Ideally, the time for helping aging parents safeguard their home and routines isn’t after a fall or an accident occurs. But staying out in front of elderly parents’ needs isn’t easy — especially from afar, or when Mom and Dad insist that “everything’s fine.” A new book, Age In Place: A Guide to Modifying, Organizing, and Decluttering Mom and Dad’s Home, by Lynda Shrager, OT, MSW, can help.
Schrager takes the uncertainty out of when to step in and what to do. As an occupational therapist and certified aging in place specialist (CAPS), she’s an expert in creating a safer home environment for elderly occupants. She also understands the tricky dynamics involved in kids stepping in to tell parents what to do.
As Shrager writes, most of today’s seniors want to age in their homes – not only due to the high cost of assisted living facilities, but also because to retain some independence and normalcy in their lives. Age In Place covers all the ins and outs of creating the best plan for helping your parents stay in their home as long as possible.
Among its many useful strategies is how to lay the groundwork before having “The Talk” with parents. Collect all the information and resources you can — as having the necessary information on hand makes it easier to convince parents to accept help — and keep their sense of dignity and self-worth intact.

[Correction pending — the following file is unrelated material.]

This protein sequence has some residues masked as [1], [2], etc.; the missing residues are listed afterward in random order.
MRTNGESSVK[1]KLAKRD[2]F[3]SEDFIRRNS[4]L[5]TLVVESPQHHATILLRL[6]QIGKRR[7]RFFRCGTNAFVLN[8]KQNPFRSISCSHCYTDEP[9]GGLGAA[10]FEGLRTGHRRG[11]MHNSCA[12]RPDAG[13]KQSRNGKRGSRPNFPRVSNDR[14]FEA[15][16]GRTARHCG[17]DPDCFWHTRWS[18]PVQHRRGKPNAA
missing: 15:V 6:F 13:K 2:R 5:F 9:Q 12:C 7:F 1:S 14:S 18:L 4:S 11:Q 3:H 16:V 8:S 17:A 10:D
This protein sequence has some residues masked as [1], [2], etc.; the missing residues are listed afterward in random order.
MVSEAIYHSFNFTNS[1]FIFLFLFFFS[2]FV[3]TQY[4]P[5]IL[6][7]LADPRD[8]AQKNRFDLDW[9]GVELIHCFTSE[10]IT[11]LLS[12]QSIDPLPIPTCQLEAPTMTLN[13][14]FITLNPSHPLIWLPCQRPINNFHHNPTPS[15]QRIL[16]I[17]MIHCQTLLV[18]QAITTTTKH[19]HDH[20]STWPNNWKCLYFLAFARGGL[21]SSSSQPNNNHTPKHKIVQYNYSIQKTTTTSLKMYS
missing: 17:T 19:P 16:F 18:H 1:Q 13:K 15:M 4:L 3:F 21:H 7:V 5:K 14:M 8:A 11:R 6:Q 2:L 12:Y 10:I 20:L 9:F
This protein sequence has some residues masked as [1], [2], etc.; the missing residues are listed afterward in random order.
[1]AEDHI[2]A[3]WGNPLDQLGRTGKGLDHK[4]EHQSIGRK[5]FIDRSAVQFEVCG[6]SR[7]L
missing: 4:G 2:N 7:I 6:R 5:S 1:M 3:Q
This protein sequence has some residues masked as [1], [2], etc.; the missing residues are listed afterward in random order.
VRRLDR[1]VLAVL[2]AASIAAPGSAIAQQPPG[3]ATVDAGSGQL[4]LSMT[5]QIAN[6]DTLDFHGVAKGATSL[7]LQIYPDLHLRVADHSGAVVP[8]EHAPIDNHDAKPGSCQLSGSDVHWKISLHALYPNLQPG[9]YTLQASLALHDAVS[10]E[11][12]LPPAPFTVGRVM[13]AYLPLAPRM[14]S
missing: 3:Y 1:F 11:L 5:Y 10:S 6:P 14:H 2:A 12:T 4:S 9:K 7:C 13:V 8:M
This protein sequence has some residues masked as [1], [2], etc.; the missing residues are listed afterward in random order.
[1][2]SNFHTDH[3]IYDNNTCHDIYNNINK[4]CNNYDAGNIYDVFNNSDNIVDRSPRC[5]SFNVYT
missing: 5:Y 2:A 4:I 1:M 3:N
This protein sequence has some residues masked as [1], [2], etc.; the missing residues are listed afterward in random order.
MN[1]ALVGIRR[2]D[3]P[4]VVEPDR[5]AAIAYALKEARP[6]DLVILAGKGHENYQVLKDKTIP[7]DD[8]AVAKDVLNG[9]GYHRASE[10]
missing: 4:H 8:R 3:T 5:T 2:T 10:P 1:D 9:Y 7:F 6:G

The book explains just what to look for when assessing a home for hazards inside and out. Shrager discusses flooring, furniture arrangements, appliances, lighting and even door handles — and offers modifications to make them safer and easier to use. She also suggests spending time with your parents to watch how they navigate their day-to-day routines, from climbing stairs to preparing meals and managing the house. Certain fixes are simple and effective, such as replacing a bathroom towel rack with a stronger grab bar, changing to a clapper-style light for hard-to-reach lamps, and swapping out round doorknobs for levered handles that are easier to grip.
Age In Place also lists several indicators that signal help is needed around the house — especially cognitive issues. Are bills going unpaid? Is a stove burner not turned off? Count the pills in a prescription bottle and compare it to the date it was filled to see if parents are staying on top of medications.
If any red flags come up, schedule a visit with their primary physician. A decline in cognitive ability may require certain adjustments, such as expanding the network of friends, family and community resources to provide more care.
This handy book also provides the groundwork for putting a plan in place — including lists of resources to tap, and checklists to complete with parents. These include recommendations about the best home medical equipment and its appropriate use, worksheets to use during your house and grounds walk-through, and even what information to include in a health care notebook for caregivers and physicians.
Our parents are living longer — and as their children, we’re often tasked with making sure they can continue to live as independently and safely as possible. Age In Place takes the stress out of facing this challenge. It provides a helpful, compassionate roadmap for this new stage of caring for elderly parents, making sure everyone knows what to do. Step by step, it’s a book that offers tremendous peace of mind.
Learn more at the author’s website.